- Leaves used as emollient. Decoction of flowers is laxative.
- In Nigerian folk medicine, used for treatment
of diabetes and infections. Leaves used as alterative and laxative, and as infusion for colic in man and in livestock. Also, leaves used as curative dressings on sores and to maturate tumors.
- In India and Malaya, used for bowel complaints.
- In the Ivory Coast, mucilage obtained by boiling used to remove foreign bodies from the eye. Also, bark sap given to sterile women to promote conception.
- In West Africa, used for diarrhea and gonorrhea.
- Fibers: Pod fibers are used in
the stuffing of pillows, cushions, mattresses and the manufacture and
- Oil: Kapok oil, extracted from the seeds, used in the manufacture of soap;
also, a substitute for cotton-seed oil.
- Wood: Tree is used for fencing and telephone poles.
- Fresh cake valuable as stock feed.
- Ashes of the fruit used by dyers in Malaysia.
- Study showed the C. pentandra fiber may be useful in recovering
oil spilled in seawater.
(1) A study of aqueous bark extract of Ceiba pentandra
in streptozotocin-induced diabetic rats caused a statistically
significant reduction of plasma glucose supporting the hypoglycemic
effects of C pentandra. (2) Hypoglycemic effect of methylene chloride/methanol
root extract of Ceiba pentandra in normal and diabetic rats. (3) Study showed CP possesses antidiabetic activity in STZ-induced diabetic rats, with an effect more prominent than glibenclamide.
• A New Isoflavone Glycoside from Ceiba
pentandra (L.): A bark extract study of C. pentandra isolated
a new isoflavone with other known isoflavones, vavain and vavain glucoside.
• Two New Isoflavones from Ceiba pentandra and Their Effect on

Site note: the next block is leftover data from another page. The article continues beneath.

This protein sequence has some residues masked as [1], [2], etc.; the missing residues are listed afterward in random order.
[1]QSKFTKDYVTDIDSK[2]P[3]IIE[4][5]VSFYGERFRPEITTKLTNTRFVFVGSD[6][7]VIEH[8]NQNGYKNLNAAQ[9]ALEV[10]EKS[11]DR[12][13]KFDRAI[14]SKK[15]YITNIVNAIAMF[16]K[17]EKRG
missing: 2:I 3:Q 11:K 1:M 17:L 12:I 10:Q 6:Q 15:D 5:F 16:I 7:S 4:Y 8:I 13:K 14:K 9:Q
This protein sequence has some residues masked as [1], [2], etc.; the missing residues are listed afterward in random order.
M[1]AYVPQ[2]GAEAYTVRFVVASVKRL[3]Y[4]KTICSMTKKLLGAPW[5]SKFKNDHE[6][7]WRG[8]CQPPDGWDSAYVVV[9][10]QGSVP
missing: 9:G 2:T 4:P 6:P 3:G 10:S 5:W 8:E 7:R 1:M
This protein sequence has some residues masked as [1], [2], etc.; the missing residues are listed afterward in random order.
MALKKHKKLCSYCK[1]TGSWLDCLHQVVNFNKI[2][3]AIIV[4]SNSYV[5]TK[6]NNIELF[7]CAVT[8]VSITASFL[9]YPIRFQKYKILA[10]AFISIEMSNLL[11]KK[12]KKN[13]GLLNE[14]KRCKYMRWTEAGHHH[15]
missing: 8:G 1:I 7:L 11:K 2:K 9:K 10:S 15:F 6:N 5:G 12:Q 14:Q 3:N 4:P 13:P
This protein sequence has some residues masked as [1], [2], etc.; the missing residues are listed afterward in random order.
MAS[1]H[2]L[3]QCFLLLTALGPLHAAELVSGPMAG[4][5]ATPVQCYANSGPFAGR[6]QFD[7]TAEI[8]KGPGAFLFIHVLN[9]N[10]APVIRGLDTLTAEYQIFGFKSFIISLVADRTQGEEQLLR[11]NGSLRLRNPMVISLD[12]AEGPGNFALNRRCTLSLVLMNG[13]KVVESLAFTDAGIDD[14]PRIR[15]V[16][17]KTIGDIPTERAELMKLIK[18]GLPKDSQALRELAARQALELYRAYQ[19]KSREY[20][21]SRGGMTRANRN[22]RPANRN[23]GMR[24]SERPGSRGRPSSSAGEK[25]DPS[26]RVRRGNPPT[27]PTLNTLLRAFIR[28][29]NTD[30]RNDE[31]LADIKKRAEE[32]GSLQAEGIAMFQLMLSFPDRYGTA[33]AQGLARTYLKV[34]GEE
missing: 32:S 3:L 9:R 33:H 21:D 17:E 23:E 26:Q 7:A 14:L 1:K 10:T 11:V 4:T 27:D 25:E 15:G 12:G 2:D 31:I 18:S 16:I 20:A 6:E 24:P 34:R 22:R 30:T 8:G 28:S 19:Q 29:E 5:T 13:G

Cyclooxygenase-Catalyzed Prostaglandin Biosynthesis
• Toxicological Studies: Toxicological studies reveal that C pentandra has a very low toxicity profile in all tested animals and is relatively safe for herbal oral medication.
• Anti-Fungal: Alcohol and water extracts of C citratus, C pentandra and L bengwelensis were investigated for antifungal activities. Phytochemical studies yielded saponins, tannins, fats and oils, alkaloids and phenol. All the extracts inhibited the growth of test organisms: E flocosum, M canis, T rubrum and Candida albicans. The activity was attributed to the presence of saponins and phenols.
• Adsorbent: Study investigated the ability of low-cost activated carbon from C pentandra hulls, an agricultural waste material, for the removal of zinc and lead from aqueous solutions.
• Nutritional / Medicinal Potential: Study showed C. pentandra contain nutrients and mineral elements useful in nutrition, while bioactive compounds explained the medicinal action of plant leaves and provide scientific basis for its folkloric use.
• Hepatoprotective: Study showed the ethyl acetate fraction of a methanolic extract of C. pentandra possesses hepatoprotective potential against paracetamol-induced hepatotoxicity in rats.
• Antihyperglycemic / Antilipidperoxidative: Study of an ethanolic bark extract of CP showed potent antihyperglycemic and antilipidperoxidative potential in STZ-induced diabetic rats.
• Anti-Inflammatory: Study of petroleum ether and ethanolic extract of seeds showed anti-inflammatory effects when assessed by carrageenan-induced rat paw edema.
Cultivated for ornamental use.